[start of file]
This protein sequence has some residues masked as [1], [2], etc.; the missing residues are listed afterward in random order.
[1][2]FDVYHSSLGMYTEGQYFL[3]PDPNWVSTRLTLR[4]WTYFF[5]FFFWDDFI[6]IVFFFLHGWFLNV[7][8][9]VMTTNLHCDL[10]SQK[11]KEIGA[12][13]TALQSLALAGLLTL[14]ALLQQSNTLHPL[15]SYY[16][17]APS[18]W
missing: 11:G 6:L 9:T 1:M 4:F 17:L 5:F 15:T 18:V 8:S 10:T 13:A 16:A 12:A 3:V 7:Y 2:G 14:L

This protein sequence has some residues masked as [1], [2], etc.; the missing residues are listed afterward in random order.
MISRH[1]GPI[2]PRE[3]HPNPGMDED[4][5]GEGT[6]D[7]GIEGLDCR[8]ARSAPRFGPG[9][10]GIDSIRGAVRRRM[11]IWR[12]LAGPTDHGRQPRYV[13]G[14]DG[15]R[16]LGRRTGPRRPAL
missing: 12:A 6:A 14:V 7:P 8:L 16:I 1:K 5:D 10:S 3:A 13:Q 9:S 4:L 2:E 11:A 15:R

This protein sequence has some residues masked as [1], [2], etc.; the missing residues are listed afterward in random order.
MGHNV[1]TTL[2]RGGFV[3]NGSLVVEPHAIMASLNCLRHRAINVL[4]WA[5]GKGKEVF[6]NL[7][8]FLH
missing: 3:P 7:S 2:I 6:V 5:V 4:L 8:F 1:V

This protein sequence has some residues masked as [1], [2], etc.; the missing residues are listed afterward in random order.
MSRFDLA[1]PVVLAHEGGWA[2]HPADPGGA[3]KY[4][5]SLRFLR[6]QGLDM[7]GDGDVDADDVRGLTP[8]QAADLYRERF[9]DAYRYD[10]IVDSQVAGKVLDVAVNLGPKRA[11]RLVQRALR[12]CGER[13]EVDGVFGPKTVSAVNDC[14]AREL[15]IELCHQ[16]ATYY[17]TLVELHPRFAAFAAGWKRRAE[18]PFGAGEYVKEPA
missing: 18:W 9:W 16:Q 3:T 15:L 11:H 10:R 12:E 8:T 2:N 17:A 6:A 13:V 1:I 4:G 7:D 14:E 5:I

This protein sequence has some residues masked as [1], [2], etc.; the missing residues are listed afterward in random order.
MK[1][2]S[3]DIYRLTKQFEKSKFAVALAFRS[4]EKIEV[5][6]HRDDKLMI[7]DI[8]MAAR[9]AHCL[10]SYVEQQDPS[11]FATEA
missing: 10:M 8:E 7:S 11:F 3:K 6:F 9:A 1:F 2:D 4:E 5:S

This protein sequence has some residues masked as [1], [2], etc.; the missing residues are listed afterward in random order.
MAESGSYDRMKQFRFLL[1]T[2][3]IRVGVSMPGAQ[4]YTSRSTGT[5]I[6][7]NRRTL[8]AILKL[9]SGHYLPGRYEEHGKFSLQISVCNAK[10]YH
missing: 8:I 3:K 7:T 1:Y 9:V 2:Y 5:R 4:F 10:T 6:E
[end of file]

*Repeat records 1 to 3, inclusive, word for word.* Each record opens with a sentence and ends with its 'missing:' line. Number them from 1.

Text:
This protein sequence has some residues masked as [1], [2], etc.; the missing residues are listed afterward in random order.
[1][2]FDVYHSSLGMYTEGQYFL[3]PDPNWVSTRLTLR[4]WTYFF[5]FFFWDDFI[6]IVFFFLHGWFLNV[7][8][9]VMTTNLHCDL[10]SQK[11]KEIGA[12][13]TALQSLALAGLLTL[14]ALLQQSNTLHPL[15]SYY[16][17]APS[18]W
missing: 11:G 6:L 9:T 1:M 4:F 17:L 5:F 15:T 18:V 8:S 10:T 13:A 16:A 12:A 3:V 7:Y 2:G 14:L

This protein sequence has some residues masked as [1], [2], etc.; the missing residues are listed afterward in random order.
MISRH[1]GPI[2]PRE[3]HPNPGMDED[4][5]GEGT[6]D[7]GIEGLDCR[8]ARSAPRFGPG[9][10]GIDSIRGAVRRRM[11]IWR[12]LAGPTDHGRQPRYV[13]G[14]DG[15]R[16]LGRRTGPRRPAL
missing: 12:A 6:A 14:V 7:P 8:L 16:I 1:K 5:D 10:S 3:A 13:Q 9:S 4:L 2:E 11:A 15:R

This protein sequence has some residues masked as [1], [2], etc.; the missing residues are listed afterward in random order.
MGHNV[1]TTL[2]RGGFV[3]NGSLVVEPHAIMASLNCLRHRAINVL[4]WA[5]GKGKEVF[6]NL[7][8]FLH
missing: 3:P 7:S 2:I 6:V 5:V 4:L 8:F 1:V